I set off alone from El Calefate, but I catch James and Sarah at a junction some way east; we are eventually joined by Kurt and spend the night in a somewhat derelict metal shack. In the morning, Kurt heads for Rio Gallegos, and I head down the gravel road towards the Chileno frontier. I catch James and Sarah (who departed at dawn to beat a gale that didn’t materialise) at the police post at Tapi Aike. We make camp accompanied by the inevitable and unending thrumming of a diesel generator- the air is cold, though blissfully still.

Before the boat arrives at Chile Chico, I meet Sebastian and Candela – from Cordoba in Argentina. Sebastian had cycled all the way from Alaska- not unusually, there are a number of people we’ve both met along the way- not least Nico, who was one of his original group starting in Alaska ..and he’d heard of the Scot who spent weeks recovering from injury in Tumbaco. The road is long, but not very wide.

Somewhat on impulse, I joined in others and cycled east -across the border into Argentina- to Perito Moreno, and south on Ruta 40. (The first town, Los Antiguos, has a large mural dedicated to the issue of sovereignty of a certain archipelago in the South Atlantic – not unusual, I’m told – but not a subject I’ll comment on here)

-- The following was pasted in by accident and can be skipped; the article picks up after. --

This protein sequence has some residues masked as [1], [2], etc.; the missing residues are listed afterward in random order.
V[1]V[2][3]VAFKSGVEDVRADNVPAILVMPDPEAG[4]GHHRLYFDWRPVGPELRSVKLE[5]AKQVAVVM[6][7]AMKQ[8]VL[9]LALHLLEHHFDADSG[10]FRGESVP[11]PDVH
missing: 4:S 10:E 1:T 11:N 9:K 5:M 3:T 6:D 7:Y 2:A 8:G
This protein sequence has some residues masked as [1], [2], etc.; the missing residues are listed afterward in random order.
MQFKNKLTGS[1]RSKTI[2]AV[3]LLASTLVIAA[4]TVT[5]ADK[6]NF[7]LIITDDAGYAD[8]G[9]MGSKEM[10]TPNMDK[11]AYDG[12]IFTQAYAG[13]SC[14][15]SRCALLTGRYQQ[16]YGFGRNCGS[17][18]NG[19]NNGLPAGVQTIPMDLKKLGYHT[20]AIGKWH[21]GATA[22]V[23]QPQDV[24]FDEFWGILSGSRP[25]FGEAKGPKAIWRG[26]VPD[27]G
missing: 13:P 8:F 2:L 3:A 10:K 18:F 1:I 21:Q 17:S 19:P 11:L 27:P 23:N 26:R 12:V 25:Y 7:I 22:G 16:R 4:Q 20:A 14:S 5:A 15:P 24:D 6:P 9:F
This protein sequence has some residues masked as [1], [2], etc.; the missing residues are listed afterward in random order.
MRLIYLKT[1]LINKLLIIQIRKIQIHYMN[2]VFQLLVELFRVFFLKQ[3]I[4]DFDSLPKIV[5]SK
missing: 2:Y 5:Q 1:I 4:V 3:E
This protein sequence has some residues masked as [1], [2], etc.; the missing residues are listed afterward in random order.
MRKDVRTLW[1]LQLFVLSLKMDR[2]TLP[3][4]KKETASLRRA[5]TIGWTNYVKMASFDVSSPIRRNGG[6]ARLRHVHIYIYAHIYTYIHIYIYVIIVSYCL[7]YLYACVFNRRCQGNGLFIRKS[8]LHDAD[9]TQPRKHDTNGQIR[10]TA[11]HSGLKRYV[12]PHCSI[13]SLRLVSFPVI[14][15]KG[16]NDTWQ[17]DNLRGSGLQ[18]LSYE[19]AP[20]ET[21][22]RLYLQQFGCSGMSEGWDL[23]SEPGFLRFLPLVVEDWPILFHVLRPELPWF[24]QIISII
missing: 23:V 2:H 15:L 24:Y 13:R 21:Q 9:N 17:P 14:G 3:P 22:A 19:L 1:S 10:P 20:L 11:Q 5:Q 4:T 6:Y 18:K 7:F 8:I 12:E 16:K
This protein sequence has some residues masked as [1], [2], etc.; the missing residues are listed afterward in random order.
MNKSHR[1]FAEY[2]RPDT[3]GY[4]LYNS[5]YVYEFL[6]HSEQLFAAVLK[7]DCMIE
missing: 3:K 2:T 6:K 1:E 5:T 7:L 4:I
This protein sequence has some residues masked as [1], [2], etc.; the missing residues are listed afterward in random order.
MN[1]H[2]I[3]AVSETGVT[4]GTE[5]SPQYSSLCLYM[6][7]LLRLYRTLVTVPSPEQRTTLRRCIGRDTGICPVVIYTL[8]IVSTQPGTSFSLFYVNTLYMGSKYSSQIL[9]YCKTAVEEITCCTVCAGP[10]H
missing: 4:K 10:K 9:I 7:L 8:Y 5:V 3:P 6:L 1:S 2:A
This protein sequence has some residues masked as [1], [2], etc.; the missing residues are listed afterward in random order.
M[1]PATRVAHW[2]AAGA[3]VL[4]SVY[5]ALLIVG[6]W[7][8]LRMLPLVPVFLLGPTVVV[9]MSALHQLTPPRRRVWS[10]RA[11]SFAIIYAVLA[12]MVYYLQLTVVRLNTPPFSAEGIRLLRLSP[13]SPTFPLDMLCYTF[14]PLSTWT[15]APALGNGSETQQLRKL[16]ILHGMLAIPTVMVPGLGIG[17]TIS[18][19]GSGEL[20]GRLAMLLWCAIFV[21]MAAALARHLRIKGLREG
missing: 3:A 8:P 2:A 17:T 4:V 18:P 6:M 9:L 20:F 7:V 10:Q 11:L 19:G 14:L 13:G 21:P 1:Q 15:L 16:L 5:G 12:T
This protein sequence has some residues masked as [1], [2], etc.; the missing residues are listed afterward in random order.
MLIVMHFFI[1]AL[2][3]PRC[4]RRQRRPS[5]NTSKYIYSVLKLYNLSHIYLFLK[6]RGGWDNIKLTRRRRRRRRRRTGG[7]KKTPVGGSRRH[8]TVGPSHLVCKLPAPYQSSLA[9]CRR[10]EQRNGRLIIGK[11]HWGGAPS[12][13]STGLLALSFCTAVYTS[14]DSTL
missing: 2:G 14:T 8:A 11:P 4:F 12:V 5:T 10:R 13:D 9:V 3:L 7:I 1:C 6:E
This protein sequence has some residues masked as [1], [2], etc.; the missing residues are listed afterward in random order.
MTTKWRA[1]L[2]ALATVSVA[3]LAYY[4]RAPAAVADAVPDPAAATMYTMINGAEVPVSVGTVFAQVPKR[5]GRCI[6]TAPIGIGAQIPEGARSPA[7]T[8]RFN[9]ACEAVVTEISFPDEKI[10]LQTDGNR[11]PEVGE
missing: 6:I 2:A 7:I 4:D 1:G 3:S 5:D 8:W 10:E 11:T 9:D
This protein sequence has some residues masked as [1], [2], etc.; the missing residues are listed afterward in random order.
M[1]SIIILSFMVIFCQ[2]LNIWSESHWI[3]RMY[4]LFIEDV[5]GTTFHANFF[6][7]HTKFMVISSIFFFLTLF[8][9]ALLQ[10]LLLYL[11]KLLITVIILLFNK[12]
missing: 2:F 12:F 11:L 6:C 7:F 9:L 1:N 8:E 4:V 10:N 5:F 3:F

The change in scenery is considerable – we leave behind snowy mountains (for now, at least) and into softly rolling countryside – the pampas.

The wind ..is pretty strong. Varying between the northeast and southeast, it renders progress a little difficult at times. The spaces between settlements here are quite large – interestingly the distances between reliable water sources has so far been larger than I encountered even in the desert. The road embankment (or the pipes beneath) are frequently the only shelter to be found from the wind.

Just north of Bajo Caracoles (a few houses, a shop, and petrol station) Sebastian and Candela encounter a friend and hitch a lift south- their timetable is a little stricter than mine. I find myself alone for the first time in quite a while – since the first day out from Puerto Montt, in fact.

It takes me three days to cover the 225km between Bajo Caracoles and Gobernador Gregores. At one stage battling into the wind saw me averaging around 9km/h for five hours .. only to round a bend and double that day’s distance in around an hour with the wind at my back. Access to the Internet is a little scarce even in towns. A hundred miles from anywhere (in any direction) it occurs to me that I’m overdue for a check-in; I flag down one of the few passing cars. The driver, Santiago, is very understanding and kindly sends an email homeward on my behalf.

It’s still too early for freezing temperatures at low altitudes, but even when (if!) the wind drops, it is cold at night. My tent has thus far weathered the conditions well, and still keeps the rain out. Spirits are always raised by hot food and drink, and there is no refuge like my bag of silk, nylon, and feathers.

Next objective is Tres Lagos – the road runs broadly southwest, so some hard miles lie ahead – ripio if not upwind as well.